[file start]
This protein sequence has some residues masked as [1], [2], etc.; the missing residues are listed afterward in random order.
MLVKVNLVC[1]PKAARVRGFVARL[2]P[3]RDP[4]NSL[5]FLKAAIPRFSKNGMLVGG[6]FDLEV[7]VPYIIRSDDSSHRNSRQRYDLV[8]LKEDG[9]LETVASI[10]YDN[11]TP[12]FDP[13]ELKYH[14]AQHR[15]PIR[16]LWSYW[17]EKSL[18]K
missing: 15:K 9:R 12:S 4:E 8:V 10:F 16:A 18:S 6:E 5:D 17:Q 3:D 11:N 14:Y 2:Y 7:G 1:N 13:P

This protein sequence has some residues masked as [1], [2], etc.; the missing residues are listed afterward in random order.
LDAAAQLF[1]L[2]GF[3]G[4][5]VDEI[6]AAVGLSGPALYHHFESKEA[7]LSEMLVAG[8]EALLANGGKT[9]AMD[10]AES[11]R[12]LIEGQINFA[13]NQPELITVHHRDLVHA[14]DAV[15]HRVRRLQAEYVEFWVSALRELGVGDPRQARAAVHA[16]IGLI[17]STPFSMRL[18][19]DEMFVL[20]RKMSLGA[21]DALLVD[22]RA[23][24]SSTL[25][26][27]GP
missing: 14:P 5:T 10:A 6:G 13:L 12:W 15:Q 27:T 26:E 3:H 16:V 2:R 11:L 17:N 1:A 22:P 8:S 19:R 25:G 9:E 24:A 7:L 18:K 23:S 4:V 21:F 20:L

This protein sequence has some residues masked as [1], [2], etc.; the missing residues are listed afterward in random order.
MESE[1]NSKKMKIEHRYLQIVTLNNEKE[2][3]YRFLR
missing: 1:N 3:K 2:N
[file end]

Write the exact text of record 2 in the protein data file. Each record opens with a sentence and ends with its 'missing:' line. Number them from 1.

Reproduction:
This protein sequence has some residues masked as [1], [2], etc.; the missing residues are listed afterward in random order.
LDAAAQLF[1]L[2]GF[3]G[4][5]VDEI[6]AAVGLSGPALYHHFESKEA[7]LSEMLVAG[8]EALLANGGKT[9]AMD[10]AES[11]R[12]LIEGQINFA[13]NQPELITVHHRDLVHA[14]DAV[15]HRVRRLQAEYVEFWVSALRELGVGDPRQARAAVHA[16]IGLI[17]STPFSMRL[18][19]DEMFVL[20]RKMSLGA[21]DALLVD[22]RA[23][24]SSTL[25][26][27]GP
missing: 14:P 5:T 10:A 6:G 13:L 12:W 15:Q 27:T 26:E 3:H 16:V 2:R 11:L 17:N 1:A 22:P 8:S 19:R 25:G 9:E 24:A 7:L 18:K 23:S 4:V 21:F 20:L